8. Accordingly in order to verify the same movement of the receipts
and payments through bank account transfer was verified and analyzed.
Source of the investment made by the assessee was inquired into and
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nature of payback to investors was analyzed. A inquiry regarding whether
assessee has any office and employees on its payroll in Cyprus was
made. Activities of directors were studied and related party transactions if
any were looked into. Articles of Association and memorandum of
association of company were gone through and terms and conditions of
issue of various types of shares were studied.
9. Thus, it is clearly established that assessee has invested in CCD’s
of Indian company out of its share holders funds. Upon receipt of interest
income related to CCD’s, invariably within 6 to 20 days, this income amount
is transferred to share holder by paying dividend. Pay out of income is
dependent on receipt of interest income in terms of timing and availability of
funds. Assessee does not have a single employee and any substantial
economic activity in Cyprus and working of the company is controlled by
beneficial share holder of the company by hiring of services of working as
directors from employees of IPS Mauritius by whom local address is given
in Mauritius to beneficial owner of Assessee Company.
10. In the assessment proceedings, it is held that the assessee is not
beneficial owner of this income on these tests and thus treaty benefits are
denied to the assessee to the extent of interest income only in the present
case. Interest income of Rs. 55,01,17,499/- is taxed at rate @ 20% as per
provision of section 115A(1)(a)(ii) of I.T. Act, 1961 instead of 10% offered by
the assessee.
11. In view of this, it was held that the assessee is not beneficial owner
of this income on these tests and thus treaty benefits are denied to the
assessee in respect of interest income. Interest income is taxed at the rate
@ 20% as per provision of Section 115A(1)(a)(ii) of I.T. Act, 1961.
12. It is pertinent to note that during the assessment proceedings, order
u/S. 143(3) r.w.s. 92CA(3) of the I.T. Act, 1961 for the A.Y. 2012-13 was
passed on 23.03.2016. The assessing officer has not raised any query on
the above issue and the same was not verified during the course of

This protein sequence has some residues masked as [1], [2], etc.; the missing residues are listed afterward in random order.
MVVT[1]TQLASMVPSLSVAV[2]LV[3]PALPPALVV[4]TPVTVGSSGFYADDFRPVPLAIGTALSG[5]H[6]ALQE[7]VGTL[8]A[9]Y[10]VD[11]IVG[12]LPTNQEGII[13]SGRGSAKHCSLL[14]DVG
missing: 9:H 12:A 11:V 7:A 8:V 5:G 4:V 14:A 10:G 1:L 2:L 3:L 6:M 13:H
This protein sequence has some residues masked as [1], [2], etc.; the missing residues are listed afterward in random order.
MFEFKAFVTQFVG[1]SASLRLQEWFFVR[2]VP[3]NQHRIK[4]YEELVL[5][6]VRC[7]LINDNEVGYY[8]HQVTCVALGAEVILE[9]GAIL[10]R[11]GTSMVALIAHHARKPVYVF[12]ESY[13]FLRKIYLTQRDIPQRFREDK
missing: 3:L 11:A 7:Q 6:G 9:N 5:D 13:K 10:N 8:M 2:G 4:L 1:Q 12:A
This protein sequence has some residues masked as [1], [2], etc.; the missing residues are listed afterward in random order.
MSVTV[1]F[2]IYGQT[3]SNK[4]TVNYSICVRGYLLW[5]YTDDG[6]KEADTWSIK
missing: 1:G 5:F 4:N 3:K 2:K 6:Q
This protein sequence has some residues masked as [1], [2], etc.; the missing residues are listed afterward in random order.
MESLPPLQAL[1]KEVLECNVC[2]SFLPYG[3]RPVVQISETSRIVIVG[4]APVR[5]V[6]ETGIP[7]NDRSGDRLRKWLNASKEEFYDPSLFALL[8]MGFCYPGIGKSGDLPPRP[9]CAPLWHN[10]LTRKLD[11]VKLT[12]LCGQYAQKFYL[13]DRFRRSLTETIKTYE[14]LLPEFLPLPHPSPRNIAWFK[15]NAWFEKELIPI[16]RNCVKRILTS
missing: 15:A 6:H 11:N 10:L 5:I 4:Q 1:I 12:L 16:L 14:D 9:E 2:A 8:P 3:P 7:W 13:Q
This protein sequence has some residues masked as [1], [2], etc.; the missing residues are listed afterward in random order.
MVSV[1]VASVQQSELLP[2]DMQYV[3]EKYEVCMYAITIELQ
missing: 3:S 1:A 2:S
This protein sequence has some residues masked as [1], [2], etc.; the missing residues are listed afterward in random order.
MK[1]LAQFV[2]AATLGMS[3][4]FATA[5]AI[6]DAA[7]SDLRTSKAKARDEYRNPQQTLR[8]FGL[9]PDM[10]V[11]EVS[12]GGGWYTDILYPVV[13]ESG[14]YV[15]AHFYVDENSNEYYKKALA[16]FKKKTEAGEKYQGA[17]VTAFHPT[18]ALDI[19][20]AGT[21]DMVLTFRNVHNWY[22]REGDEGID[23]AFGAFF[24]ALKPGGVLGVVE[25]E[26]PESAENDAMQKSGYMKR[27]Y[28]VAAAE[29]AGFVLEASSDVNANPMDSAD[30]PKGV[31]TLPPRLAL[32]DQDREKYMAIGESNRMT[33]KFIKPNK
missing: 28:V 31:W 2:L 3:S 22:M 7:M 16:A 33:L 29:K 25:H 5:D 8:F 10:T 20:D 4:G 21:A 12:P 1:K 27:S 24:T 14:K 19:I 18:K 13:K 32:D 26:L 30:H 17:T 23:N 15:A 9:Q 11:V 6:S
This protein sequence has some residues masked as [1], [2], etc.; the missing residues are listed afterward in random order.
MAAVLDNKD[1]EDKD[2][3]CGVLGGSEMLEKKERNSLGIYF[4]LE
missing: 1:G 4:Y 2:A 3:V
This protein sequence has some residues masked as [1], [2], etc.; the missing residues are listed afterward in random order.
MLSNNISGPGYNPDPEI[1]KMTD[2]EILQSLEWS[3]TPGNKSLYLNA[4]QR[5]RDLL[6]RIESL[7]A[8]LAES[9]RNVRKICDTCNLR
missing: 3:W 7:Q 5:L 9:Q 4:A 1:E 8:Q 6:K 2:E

assessment proceedings for A.Y. 2012-13. Keeping in view of the above
fact, the issue is required to be verified for the A.Y. 2012-13.
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13. In view of the above facts, it is clear that interest income is taxed at
low rate of 10% instead of 20% and I have reason to believe that the
provisions of clause (c) of Explanation 2 to Section 147 of the Income Tax
Act are applicable to the facts of this case and the assessment year under
consideration is deemed to be a case where the income which is more than
Rs. 1,00,000/- chargeable to tax @ 20% rate tax has escaped
assessment.
14. In this case, more than four years have lapsed from the end of the
assessment year under consideration. Hence, necessary sanction to issue
notice u/S. 148 has been obtained separately from the Commissioner of
Income Tax(IT)-3, Mumbai as per the provisions of Section 151 of the Act.”
2.2 The petitioner raised objections to the notice of
reopening of assessment under communication dated
28.5.2018. Such objections were disposed of by the
Assessing Officer by order dated 25.9.2018. Upon which, this
petition came to be filed.


3. Appearing for the petitioner, learned senior counsel
Shri. Mistri raised the following contentions in support of
challenge:-
i. The impugned notice has been issued beyond the
period of four years from the end of relevant
assessment year. The petitioner had made true
and full disclosures in the return filed. The
Assessing Officer, therefore, could not have
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reopened the assessment;